Seminars & Colloquia
University of South Carolina
"High-performance, Power-aware Distributed Computing"
Friday March 18, 2005 10:30 AM
Location: 402 A, Withers NCSU Historical Campus
(Visitor parking instructions)
Large-scale parallel and distributed systems will be used to meet the computational demands of distributed simulations. These computer models enable scientific experiments prohibited by cost, capability, treaty, etc. (e.g. nuclear weapons). Application performance efficiencies (often 5-10% of peak) must improve to realize the computational power of these systems and decrease simulation time-to-solution significantly. As system size and complexity increase maintaining such efficiencies will prove challenging. Additionally, the fundamental drive to increase peak performance using thousands of power hungry components will lead to intolerable operating costs and failure rates. Without innovation, emergent petaflop systems will potentially require 100 Megawatts of power, the lighting requirements of a small city, and use a shrinking percentage of peak performance.
We present our ongoing efforts to reduce the power-performance efficiency gap of distributed applications in large-scale systems. To improve performance efficiency, we propose an analytical model for analysis and prediction. Our model is fast, accurate and capable of quantifying the performance impact of memory and middleware on distributed communication. We discuss the collaborative use of our model by Argonne National Laboratory researchers to improve MPI performance. To improve power efficiency, we use emergent power-aware technologies (e.g. DVS) to conserve energy up to 25% for scientific codes on our 16-node Centrino-based Beowulf without impacting performance significantly (<5%). Our innovative approaches compress the power-performance gap from below by increasing achieved middleware performance and from above by decreasing theoretical peak system speed during application inefficiencies to conserve energy.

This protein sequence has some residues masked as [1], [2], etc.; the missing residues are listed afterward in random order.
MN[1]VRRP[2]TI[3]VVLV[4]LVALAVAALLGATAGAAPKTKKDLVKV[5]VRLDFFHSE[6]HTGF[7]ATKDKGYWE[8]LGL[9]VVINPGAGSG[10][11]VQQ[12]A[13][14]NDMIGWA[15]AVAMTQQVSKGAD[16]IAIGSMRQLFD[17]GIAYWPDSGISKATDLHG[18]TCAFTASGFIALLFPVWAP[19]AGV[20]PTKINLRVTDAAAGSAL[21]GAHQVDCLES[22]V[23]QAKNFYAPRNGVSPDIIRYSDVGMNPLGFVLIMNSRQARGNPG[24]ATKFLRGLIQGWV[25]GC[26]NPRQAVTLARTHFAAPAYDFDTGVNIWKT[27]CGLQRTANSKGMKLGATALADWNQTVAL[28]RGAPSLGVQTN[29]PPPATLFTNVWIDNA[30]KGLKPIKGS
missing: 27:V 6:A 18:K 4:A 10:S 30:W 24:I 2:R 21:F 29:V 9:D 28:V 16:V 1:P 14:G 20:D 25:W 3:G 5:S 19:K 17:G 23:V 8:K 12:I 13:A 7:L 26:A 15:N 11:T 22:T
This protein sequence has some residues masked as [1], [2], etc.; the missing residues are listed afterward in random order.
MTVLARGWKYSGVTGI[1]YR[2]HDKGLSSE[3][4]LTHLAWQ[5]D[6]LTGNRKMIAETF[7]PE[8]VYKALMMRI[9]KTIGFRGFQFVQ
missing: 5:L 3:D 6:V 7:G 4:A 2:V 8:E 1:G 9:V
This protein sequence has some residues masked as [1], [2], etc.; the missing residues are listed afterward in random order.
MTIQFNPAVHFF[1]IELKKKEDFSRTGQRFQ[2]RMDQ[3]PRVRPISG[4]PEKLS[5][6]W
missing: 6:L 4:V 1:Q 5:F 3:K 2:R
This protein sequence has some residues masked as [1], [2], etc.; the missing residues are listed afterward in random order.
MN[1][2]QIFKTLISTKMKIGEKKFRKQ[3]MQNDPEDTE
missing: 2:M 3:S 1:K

Short Bio: Dr. Cameron is an assistant professor in the Department of Computer Science and Engineering at the University of South Carolina. He received his Ph.D. from Louisiana State University in August 2000. His practical experience includes work in memory simulation and validation at Intel Corporation and large-scale performance analysis at Los Alamos National Laboratory in New Mexico. He has published in many international conferences on microarchitecture and high-performance computing. Dr. Cameron is a recipient of an NSF CAREER Award (2004) and DOE Early Career Principal Investigator Award (2004) . His research interests include high-performance and grid computing, parallel and distributed systems, computer architecture, power-aware systems, and performance evaluation and prediction.
Host: Frank Mueller, Associate Professor, Computer Science, NCSU
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